Source of graph: online version of the WSJ article cited below.
When it comes to managing its citizens’ health, the U.S. is a model of inefficiency.
Recently released figures from the U.S. Centers for Medicare and Medicaid Services show that in 2005, the U.S. health-care tab came to 16% of gross domestic product, more than any other country. France spends 10.5% of its GDP on health care, according to the Organization for Economic Cooperation and Development, while Japan spends 8%.
Americans don’t seem to be getting much for the money. In both France and Japan, the average life expectancy is higher than in the U.S., and the infant mortality rate is lower. This is true in most other OECD countries, so green tea and red wine don’t explain it all.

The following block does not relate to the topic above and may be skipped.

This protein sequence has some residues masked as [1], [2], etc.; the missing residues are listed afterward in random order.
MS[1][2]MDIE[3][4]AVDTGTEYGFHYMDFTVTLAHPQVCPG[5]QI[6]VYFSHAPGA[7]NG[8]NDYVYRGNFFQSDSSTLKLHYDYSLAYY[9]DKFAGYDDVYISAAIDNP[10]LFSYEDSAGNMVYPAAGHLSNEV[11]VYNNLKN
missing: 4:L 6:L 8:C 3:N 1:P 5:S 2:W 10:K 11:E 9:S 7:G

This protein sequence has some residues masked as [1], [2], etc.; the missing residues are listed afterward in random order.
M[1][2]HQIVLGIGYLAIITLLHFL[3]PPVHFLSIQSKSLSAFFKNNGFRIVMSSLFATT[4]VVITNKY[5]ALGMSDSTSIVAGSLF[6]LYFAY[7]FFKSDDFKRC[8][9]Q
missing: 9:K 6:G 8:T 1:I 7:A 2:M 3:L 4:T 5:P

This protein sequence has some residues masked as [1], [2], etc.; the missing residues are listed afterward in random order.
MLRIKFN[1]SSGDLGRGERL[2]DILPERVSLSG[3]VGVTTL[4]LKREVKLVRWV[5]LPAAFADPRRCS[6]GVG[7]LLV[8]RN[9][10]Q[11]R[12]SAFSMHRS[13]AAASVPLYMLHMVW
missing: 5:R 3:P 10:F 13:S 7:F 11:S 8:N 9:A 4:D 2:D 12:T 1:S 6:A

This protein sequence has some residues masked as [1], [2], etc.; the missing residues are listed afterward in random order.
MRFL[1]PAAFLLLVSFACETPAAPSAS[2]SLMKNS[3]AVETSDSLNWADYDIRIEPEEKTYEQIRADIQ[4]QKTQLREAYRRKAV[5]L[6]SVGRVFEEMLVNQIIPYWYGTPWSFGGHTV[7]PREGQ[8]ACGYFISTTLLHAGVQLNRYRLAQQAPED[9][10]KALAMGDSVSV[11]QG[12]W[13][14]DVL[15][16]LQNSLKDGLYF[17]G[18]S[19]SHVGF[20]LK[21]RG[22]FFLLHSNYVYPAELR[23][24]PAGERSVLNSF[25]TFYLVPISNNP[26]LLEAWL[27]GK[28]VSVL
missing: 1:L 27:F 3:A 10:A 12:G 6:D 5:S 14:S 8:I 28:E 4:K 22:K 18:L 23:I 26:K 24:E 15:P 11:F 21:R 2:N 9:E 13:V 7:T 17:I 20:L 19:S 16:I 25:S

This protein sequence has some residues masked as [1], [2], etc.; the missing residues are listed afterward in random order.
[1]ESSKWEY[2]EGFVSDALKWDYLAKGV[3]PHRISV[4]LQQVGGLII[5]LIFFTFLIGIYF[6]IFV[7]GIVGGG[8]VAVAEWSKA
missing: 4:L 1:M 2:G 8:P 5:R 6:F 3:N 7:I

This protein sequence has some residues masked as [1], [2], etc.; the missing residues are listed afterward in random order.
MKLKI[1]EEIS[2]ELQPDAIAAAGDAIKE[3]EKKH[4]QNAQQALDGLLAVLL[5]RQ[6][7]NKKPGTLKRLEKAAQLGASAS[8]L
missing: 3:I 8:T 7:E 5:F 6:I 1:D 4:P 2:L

This is a drag on U.S. companies, raising their costs, pulling money out of consumer pockets and giving overseas firms a competitive edge.
For the full commentary, see:
JUSTIN LAHART. "AHEAD OF THE TAPE; Rethinking Health Care And the GDP." The Wall Street Journal (Thurs., January 25, 2007): C1.